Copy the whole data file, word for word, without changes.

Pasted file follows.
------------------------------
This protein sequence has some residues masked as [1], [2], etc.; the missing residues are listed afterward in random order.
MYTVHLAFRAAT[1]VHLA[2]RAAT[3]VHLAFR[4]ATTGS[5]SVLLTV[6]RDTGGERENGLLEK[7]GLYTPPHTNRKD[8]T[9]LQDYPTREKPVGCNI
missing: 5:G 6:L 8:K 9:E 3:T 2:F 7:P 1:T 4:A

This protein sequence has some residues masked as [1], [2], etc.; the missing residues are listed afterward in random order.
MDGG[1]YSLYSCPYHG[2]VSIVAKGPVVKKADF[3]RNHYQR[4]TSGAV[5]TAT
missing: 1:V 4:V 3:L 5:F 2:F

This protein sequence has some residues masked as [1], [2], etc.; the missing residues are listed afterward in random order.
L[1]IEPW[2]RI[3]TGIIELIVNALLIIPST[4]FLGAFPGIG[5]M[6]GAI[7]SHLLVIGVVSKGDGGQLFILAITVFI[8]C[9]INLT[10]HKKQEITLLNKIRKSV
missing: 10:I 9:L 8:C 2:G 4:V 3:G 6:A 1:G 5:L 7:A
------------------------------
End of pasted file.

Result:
This protein sequence has some residues masked as [1], [2], etc.; the missing residues are listed afterward in random order.
MYTVHLAFRAAT[1]VHLA[2]RAAT[3]VHLAFR[4]ATTGS[5]SVLLTV[6]RDTGGERENGLLEK[7]GLYTPPHTNRKD[8]T[9]LQDYPTREKPVGCNI
missing: 5:G 6:L 8:K 9:E 3:T 2:F 7:P 1:T 4:A

This protein sequence has some residues masked as [1], [2], etc.; the missing residues are listed afterward in random order.
MDGG[1]YSLYSCPYHG[2]VSIVAKGPVVKKADF[3]RNHYQR[4]TSGAV[5]TAT
missing: 1:V 4:V 3:L 5:F 2:F

This protein sequence has some residues masked as [1], [2], etc.; the missing residues are listed afterward in random order.
L[1]IEPW[2]RI[3]TGIIELIVNALLIIPST[4]FLGAFPGIG[5]M[6]GAI[7]SHLLVIGVVSKGDGGQLFILAITVFI[8]C[9]INLT[10]HKKQEITLLNKIRKSV
missing: 10:I 9:L 8:C 2:G 4:V 3:G 6:A 1:G 5:L 7:A